Both processes -- reproductive sex and sex for pleasure - -use the sexual organs, however sex for pleasure involves many other body parts in addition to the genitals, as you hopefully already know. The idea that homosexual sex precludes reproduction goes hand-in-hand with the idea that heterosexual sex is "always" about the possibility of procreation. Both statements are equally unfounded. Indeed in humans, heterosexual sex for pleasure, distinct from reproductive sex, is only marginally procreative. Do the math in your head and try to estimate how much of it actually leads to conception. Subtract all sexual acts that do not involve vaginal penetration plus ejaculation (I'll let you make your own list). Then subtract all occurrences when the woman is not fertile ...
A few occurrences of reproductive sex in one individual's life suffice to ensure proper reproduction. As it happens, the human species is designed such that sex for pleasure and reproductive sex are disconnected: The human female is sexually receptive all the time (not only during estrus) and sends no visual or odorant signal to help males know that she's fertile (a characteristic that humans share with bonobos). Efficient procreation ensues automatically from abundant sex-for-pleasure, as a "byproduct" if you will. By the way, don't you think that the female orgasm -- another biological mystery -- makes much more sense now also?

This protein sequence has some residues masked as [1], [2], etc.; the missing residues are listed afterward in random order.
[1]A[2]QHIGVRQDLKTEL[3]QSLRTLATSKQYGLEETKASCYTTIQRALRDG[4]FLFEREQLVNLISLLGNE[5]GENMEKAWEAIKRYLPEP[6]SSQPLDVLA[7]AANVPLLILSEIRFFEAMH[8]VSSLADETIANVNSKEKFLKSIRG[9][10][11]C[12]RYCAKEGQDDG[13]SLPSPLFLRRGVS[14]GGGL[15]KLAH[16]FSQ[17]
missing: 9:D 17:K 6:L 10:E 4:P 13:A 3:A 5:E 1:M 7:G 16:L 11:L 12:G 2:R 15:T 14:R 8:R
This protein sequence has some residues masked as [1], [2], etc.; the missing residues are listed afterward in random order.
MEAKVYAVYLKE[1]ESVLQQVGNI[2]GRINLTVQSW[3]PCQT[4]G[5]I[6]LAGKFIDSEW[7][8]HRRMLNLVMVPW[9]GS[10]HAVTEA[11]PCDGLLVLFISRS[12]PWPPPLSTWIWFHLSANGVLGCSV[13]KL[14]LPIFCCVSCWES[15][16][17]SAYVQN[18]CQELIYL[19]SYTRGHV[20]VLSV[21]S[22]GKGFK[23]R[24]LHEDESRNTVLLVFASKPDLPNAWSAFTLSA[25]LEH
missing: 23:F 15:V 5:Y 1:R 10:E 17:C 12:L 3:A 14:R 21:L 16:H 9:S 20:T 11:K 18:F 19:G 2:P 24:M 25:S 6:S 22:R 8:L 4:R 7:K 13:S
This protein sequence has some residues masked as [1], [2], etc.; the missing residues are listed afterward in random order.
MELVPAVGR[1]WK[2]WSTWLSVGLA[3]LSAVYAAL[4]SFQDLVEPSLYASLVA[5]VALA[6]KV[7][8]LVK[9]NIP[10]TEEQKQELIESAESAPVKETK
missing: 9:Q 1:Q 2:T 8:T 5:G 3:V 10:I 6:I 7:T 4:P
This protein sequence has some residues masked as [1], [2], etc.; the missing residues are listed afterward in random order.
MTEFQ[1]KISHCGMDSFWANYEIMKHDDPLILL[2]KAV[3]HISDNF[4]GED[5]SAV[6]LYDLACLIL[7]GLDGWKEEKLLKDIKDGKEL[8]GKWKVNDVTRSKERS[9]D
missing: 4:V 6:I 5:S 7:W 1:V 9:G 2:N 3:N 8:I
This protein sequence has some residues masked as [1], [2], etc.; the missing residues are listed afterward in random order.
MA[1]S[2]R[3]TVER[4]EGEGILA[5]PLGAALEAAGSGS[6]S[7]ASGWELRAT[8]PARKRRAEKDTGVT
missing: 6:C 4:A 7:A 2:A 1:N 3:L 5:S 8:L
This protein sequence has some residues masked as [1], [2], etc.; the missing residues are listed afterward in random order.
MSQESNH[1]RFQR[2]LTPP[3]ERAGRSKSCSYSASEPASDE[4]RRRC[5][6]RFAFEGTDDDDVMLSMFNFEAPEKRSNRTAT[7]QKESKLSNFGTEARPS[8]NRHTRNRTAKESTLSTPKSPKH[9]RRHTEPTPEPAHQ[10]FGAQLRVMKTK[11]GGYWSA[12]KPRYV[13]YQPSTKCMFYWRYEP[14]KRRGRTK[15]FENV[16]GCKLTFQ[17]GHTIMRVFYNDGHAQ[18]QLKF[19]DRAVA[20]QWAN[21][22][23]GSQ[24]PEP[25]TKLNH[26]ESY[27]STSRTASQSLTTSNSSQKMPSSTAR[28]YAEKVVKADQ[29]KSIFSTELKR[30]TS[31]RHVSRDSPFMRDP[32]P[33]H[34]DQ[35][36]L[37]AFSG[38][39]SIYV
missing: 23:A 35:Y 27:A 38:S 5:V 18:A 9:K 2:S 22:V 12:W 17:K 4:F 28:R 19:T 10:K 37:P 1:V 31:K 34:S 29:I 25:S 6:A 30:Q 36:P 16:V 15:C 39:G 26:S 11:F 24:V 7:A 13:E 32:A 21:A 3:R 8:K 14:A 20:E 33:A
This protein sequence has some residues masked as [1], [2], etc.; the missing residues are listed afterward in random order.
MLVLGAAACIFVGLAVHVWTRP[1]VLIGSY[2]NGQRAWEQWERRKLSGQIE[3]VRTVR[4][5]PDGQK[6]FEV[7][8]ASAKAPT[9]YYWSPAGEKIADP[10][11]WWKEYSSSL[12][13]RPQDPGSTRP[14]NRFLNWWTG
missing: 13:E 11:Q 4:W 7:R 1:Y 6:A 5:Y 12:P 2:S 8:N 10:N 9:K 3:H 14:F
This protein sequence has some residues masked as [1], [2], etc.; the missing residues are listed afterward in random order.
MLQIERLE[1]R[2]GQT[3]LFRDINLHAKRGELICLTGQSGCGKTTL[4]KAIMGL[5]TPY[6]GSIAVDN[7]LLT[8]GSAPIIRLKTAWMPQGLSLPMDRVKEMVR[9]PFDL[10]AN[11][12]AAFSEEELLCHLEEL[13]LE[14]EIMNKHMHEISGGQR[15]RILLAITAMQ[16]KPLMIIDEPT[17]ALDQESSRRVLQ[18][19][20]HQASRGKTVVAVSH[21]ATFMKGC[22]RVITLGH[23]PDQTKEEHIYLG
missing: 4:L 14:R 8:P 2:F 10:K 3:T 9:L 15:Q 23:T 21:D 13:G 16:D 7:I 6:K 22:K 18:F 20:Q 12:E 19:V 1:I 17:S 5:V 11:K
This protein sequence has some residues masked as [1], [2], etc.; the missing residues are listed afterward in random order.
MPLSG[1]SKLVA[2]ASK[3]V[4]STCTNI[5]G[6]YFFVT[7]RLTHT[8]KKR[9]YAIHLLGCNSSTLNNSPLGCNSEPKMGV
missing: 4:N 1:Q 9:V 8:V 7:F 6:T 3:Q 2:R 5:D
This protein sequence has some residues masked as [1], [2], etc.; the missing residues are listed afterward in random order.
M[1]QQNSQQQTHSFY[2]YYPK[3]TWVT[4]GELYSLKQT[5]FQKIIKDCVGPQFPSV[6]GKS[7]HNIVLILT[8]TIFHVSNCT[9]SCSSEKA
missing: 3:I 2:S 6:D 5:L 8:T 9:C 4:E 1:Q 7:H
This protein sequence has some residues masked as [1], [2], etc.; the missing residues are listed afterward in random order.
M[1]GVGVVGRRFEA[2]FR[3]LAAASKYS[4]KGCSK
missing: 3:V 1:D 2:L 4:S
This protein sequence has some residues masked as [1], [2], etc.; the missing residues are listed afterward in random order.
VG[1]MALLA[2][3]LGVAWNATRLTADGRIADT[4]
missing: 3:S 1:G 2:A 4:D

Yet, everything that I've mentioned above is dwarfed by another evolutionary conundrum in the human species: menopause. Forget about the tiny fraction of homosexuals that exhibit zero interest in procreating; most women passed the age of 50 -- about 20 to 25 percent of the female population -- cannot reproduce. And they still have sex (for pleasure).
I am certainly not the first one to notice those inconsistencies. Why has our culture been so outraged by homosexual behavior? Why has it been viewed as a threat to reproduction while the opposite is actually true? Why has menopause never been viewed as "unnatural"? From a pro-homosexual perspective, the response to this issue has commonly been that people are either ignorant or ill-intentioned. But again, this is not what we observe. The list of brilliant thinkers -- whether philosopher, theologian, or scientist, who have criticized and more often than not condemned homosexual behavior throughout history -- demonstrates how much homophobia is not a matter of ignorance or malevolence (even though ignorance and malevolence can and have patently amplified it).
We are then left with a new, possibly greater, mystery to solve: Why do human beings see some things as true -- no matter what --a nd remain totally blind to others? What are the conditions to our knowing and believing? It is, I believe, only by addressing those questions first that we will be able to understand the history of homosexuality and the reasons of its integration or rejection in human societies, a problem that has baffled scholars for decades now. In other words, I argue that there is a design to the fact that we cannot make sense of homosexuality. This is, I believe, what we urgently need to explore collectively, and what I have begun to address in my new book, The Missing Myth: A New Vision of Same-Sex Love.